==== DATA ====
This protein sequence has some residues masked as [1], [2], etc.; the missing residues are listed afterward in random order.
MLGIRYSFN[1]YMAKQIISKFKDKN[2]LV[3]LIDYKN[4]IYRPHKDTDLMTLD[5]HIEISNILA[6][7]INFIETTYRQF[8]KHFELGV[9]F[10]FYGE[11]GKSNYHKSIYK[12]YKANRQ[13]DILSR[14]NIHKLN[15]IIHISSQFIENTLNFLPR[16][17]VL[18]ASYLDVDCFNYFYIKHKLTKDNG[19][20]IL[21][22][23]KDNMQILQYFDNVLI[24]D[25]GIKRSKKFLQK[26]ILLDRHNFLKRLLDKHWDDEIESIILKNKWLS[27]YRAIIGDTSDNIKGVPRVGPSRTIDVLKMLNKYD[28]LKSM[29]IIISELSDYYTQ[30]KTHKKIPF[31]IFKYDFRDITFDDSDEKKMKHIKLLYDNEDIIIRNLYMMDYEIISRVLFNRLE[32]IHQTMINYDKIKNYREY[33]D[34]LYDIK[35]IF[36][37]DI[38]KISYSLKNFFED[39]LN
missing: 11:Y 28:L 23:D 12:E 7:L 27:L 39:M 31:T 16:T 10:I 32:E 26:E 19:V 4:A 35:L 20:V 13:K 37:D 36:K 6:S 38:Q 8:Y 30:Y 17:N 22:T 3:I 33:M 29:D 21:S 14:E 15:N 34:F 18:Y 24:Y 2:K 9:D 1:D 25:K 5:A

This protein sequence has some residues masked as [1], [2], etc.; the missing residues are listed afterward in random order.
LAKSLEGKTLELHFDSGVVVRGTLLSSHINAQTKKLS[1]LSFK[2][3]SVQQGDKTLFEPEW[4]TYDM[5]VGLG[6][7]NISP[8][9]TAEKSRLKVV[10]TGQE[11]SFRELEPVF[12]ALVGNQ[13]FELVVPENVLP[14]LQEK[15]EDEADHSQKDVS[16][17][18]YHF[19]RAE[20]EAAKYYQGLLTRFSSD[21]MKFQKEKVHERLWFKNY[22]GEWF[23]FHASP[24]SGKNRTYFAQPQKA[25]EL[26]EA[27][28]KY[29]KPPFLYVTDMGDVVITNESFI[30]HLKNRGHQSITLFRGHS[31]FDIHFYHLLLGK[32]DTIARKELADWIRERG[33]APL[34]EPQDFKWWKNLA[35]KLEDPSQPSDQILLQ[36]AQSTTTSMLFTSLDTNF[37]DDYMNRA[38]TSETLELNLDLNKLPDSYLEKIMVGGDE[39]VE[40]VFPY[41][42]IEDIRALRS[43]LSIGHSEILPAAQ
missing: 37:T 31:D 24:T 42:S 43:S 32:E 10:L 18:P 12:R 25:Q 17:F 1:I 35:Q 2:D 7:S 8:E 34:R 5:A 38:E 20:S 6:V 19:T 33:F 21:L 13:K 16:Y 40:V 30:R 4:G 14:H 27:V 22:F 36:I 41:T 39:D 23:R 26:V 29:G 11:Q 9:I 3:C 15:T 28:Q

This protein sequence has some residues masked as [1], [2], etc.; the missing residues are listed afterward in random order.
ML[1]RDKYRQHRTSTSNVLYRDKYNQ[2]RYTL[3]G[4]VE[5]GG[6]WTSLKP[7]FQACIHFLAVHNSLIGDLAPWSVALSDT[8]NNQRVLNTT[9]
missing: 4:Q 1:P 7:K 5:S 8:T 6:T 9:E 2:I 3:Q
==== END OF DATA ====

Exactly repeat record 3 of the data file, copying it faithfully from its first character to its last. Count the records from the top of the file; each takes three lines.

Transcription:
This protein sequence has some residues masked as [1], [2], etc.; the missing residues are listed afterward in random order.
ML[1]RDKYRQHRTSTSNVLYRDKYNQ[2]RYTL[3]G[4]VE[5]GG[6]WTSLKP[7]FQACIHFLAVHNSLIGDLAPWSVALSDT[8]NNQRVLNTT[9]
missing: 4:Q 1:P 7:K 5:S 8:T 6:T 9:E 2:I 3:Q